Credit: Blakey

Bob approaching the pitch four belay.
Bob approaching the pitch four belay.
Credit: Blakey

The angle had now started to kick in a bit and looking above it got only steeper. The unique feature of the route the ‘Patatas’ were all the more apparent and about 40’ above the belay Bob began hauling on some of these enormous cobbles, held in place by a mystical glue. It’s remarkable stuff with delicate piles of pebbles on ledges glued iron hard and immovable. The geological process that fused this mud together would have been a thing to behold.

I swarmed up to Bob and joined him dangling in space at the belay (it’s not a stance cos you ain’t standing). My pitch continued up and even more ‘out’. A series of stiff locks and long reaches between big but rounded or palmy holds suited my ‘style’, again the gear was spaced out over the 30m and as ever the aerobic clock was ticking. I arrived at the belay with my forearms well worked and a bit breathless. It took me a little while to calm down. The position was now spectacular, with the cowl of the Visor continuing to rear up and out above, the lower vertical pitches began to look slabby. The Vultures were now out passing the face on rising thermals, no noise but bloody big shadows.

Bob on his way up pitch six.
Bob on his way up pitch six.
Credit: Blakey

Bob strolled up the overhanging wall, he’s got nowhere near my reach, but beats me dead on flexibility and works on the dictum that there’s no long reaches only high steps, and this with an artificial hip Hmm. I’m happy climbing tall, because I am and my knees don’t want to play a crouching game. Meanwhile, Bob sort of ‘rolls’ his way up to the belay. Anyhow we had a couple of gels, relaxed, and watched the vultures a while.

Smithy set off up the last really steep pitch, more of the same sustained pulling on a variety of Patatas, not technically demanding, well, not until you were within spitting distance of the belay and it got pretty stiff, the accumulated effect of all that’s gone before really made itself felt here and the last 15 feet seemed very, very hard. This was most definitely the second crux.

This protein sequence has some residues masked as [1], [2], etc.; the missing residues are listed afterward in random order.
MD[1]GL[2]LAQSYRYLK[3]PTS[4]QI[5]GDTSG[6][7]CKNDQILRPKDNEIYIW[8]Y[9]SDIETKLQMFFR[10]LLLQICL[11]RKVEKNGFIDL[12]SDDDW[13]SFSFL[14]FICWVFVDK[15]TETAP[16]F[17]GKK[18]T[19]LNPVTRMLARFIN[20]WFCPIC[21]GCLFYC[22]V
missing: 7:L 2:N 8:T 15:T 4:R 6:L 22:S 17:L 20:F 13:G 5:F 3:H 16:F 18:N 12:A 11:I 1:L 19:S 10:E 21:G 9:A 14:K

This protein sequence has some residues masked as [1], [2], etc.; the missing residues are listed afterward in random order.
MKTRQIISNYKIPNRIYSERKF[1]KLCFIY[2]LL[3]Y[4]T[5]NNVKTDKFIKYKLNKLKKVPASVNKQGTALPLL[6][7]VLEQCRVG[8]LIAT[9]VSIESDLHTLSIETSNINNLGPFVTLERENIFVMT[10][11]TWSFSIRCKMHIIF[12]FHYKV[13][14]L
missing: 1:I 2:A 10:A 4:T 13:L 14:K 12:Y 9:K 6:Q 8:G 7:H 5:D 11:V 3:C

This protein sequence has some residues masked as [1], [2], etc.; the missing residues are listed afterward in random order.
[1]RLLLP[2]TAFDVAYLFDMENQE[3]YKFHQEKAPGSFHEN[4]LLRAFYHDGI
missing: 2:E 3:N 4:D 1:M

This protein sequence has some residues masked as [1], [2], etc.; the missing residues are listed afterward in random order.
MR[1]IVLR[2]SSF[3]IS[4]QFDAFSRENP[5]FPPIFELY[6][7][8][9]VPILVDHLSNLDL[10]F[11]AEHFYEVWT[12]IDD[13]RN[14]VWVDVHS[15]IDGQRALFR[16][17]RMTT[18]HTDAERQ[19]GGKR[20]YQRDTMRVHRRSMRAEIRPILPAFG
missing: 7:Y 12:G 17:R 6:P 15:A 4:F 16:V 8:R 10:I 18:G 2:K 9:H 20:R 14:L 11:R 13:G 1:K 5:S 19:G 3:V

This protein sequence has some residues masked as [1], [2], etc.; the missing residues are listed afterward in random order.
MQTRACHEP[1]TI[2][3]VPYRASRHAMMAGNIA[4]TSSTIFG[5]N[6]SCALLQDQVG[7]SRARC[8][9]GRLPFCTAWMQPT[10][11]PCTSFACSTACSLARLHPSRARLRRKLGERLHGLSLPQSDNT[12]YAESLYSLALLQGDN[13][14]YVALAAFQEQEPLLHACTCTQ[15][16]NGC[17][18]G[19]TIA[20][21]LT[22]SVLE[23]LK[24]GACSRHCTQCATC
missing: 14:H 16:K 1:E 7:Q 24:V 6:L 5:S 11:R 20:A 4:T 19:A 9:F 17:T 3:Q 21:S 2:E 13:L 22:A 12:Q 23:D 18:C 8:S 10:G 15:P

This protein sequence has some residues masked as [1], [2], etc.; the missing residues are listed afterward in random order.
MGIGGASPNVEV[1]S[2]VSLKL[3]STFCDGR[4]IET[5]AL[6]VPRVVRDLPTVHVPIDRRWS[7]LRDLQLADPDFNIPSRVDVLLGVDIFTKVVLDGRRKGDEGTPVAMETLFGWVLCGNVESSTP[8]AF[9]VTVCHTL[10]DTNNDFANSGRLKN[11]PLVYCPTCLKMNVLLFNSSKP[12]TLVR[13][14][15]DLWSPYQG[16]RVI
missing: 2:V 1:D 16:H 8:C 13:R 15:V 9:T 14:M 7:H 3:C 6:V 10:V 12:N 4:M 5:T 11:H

Looking down from the lip, one pitch of proper climbing left.
Looking down from the lip, one pitch of proper climbing left.
Credit: Blakey

The belay was perched on the very lip of the Visor and looking down you got the full effect of the Braille trail, marking the route down to the base. Above an easier pitch led to a transition from the conglomerate to regular Limestone. The final pitch was an unprotected romp up slabs to flat ground and the luxury of lightweight shoes and comfy socks. Heaven!

The descent follows a vauge path (small cairns) that contours North then descends a Limestone slab before cutting through some shrubs and trees, it continues north in a more defined way and leads to a prominent col with an impressive Limestone arête on it’s North side. Before you reach this an obvious climbers trail drops down to the right into the little valley. The path now quite large weaves down through the shrubbery, leading ultimately back to the village in around 40 min. It’s possible to break out right at the obvious spot to get back to the base of the route.

We took just under four hours on the route, used a 60m rope and took 16 quickdraws, far more than needed given the spacing of the bolts! There are a variety of ratings on the web, but for what it’s worth we thought; 6a+, 6b+, 7a, 6c, 6b+, 6c, 7a, 6a+, 4. We took a little water and some gels. The weather in March was a balmy 17 degrees, in summer it must be unfeasibly hot. We had the route to ourselves on a Friday, only one other party were on the wall doing ‘Mosquitos’ to the right (much easier but very worthwhile). On Saturday it was much busier with at least two parties on the route.

The Refugio is new, clean and has blankets,but you need sleeping bags. Contact details are: www.refugioderiglos.es email: info@refugioderiglos.es . The website has an English version which details the rates. There are some restaurants in the towns below Riglos ( and a petrol station that even opens some of the time). The local supermarket in Ayerbe is very, very basic.

Not rad, psyched, or honed - just doing what blokes do.
Not rad, psyched, or honed - just doing what blokes do.
Credit: Blakey




  Trip Report Views: 3,175
Blakey
About the Author
Blakey is a trad climber from Newcastle UK.

Comments
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Ian Parsons

climber
UK, England
  Mar 19, 2012 - 10:11pm PT